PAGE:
There is an important distinction to make here. I absolutely believe that when used preventatively, a sauna can be a great tool. With active illness, especially with fever, the benefits are less clear.
Finnish medical experts don’t recommend going to a sauna when having a fever. I’ve tested it at times when having mild flu, but I’m not sure if I can say it’s ever truly cured me. The body does its own thing. When having a high fever or being seriously very ill, I wouldn’t even feel like going to the sauna. Sometimes we’re better off just staying in bed.
If you want to do your own experiments, only do so with milder temperatures and short times in the sauna. Use common sense, and consult your doctor.
While much of your home sauna use is focused on keeping your mental and physical well-being up to par, you can also use it to make sure your skin stays healthy as well.
When you have a deep sweat in a sauna, your skin is cleansed, dead skin cells are removed, and new ones take their place.
You sweat out bacteria trapped in the epidermal layer and clean your pores thoroughly as well. This improves your capillary circulation and makes your skin healthier. If you’re in a dry climate, the steam helps soften and rejuvenate your skin.
Saunas can help with burning calories. Sweating and increased heart rate increase your metabolic rate, so it can be helpful as a part of a larger weight loss plan. Your body uses more calories as your cardiovascular system ramps up. The body's need for more oxygen means it needs to convert calories into energy.
We need a reality check here: this calorie burning effect is real, but it isn’t so strong that you could eat a ton of extra food, and burn it all off in one sauna session. What it does mean is that a home sauna can be a great part of an overall health plan, when you use it to support your diet and exercise goals.
If you’re looking to lose a few extra pounds, a sauna definitely makes it easier for you.
While using a sauna is a great way to get in your me-time, a home sauna is also great for spending some relaxing time with close friends and family. Obviously, you shouldn’t do this if you aren’t feeling well.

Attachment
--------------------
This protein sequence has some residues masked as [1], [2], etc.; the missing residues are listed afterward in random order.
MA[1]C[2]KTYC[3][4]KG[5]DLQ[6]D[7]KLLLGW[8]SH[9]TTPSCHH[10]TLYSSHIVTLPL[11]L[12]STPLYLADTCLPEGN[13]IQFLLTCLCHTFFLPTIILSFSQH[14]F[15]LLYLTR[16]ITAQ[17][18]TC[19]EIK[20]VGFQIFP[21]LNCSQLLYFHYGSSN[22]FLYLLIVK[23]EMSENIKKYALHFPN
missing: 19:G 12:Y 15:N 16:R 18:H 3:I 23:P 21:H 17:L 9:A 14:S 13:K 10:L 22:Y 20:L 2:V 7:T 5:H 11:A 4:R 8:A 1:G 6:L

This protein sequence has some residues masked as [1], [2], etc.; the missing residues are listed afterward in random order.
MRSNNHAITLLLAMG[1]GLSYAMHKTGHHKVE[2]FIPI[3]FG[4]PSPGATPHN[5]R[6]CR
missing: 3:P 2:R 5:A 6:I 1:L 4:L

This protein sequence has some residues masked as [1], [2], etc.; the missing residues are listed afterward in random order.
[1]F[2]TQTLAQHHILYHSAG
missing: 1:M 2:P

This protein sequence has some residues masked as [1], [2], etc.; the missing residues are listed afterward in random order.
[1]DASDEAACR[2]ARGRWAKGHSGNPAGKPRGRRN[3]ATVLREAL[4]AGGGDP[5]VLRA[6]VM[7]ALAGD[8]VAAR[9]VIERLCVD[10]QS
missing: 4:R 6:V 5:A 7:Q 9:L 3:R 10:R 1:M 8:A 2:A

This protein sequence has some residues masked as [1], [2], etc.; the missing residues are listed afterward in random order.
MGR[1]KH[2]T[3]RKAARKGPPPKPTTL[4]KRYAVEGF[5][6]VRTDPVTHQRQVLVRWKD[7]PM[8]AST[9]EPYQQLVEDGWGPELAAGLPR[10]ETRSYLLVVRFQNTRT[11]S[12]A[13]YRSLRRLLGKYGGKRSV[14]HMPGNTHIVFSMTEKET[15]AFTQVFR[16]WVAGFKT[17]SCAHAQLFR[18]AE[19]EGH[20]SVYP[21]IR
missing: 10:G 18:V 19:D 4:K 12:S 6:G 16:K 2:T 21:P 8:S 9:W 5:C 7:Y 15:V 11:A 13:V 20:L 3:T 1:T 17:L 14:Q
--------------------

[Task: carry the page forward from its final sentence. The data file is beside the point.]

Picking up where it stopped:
If you don't need to be worried about spreading germs, then spending time with others is good for both your mental and physical health. It is a good place to have quiet conversations and simply enjoy one another’s company. A boost in positive socialization boosts your mood as well.
Whether you are trying to get rid of a virus, fend off one, boost your mood, or simply feel better in general, regularly spending time in your home sauna will help. The tranquillity and heat of the sauna promotes psychological changes that help keep your mood serene and your health on the upswing.
Self and family care should always be a priority in our busy lives. We often forget to take time to slow down and catch our breath.
While visiting the local gym and spa can include sauna time, there are times in our lives when that becomes impossible. Inclement weather, illness, or even just feeling tired after a busy day can keep us at home.
No matter what your reason for not using a public sauna, having a sauna at home comes in handy.
Making use of your home sauna daily helps you feel better, gives you an immunity boost, and can shorten any illness you may pick up.
We're living through a time when it is important not only to protect yourself and your family's health but to also make sure we are mindful of others. Using a sauna in the safety of your home helps you to reduce stress and give yourself an overall feeling of health and wellbeing.
Every attempt you make to improve your health is a step forward in healing and maintaining well being, both physically and mentally.
Please note: nothing written in this post is medical advice. Please don’t read it as such. While a sauna can help you with your overall health, it is not a direct cure for any disease. If you have a fever, the medical experts recommend that you don’t heat up your body any further by having a sauna. Sauna should only be used to prevent illness, and to increase your general health. Always consult your doctor if in doubt.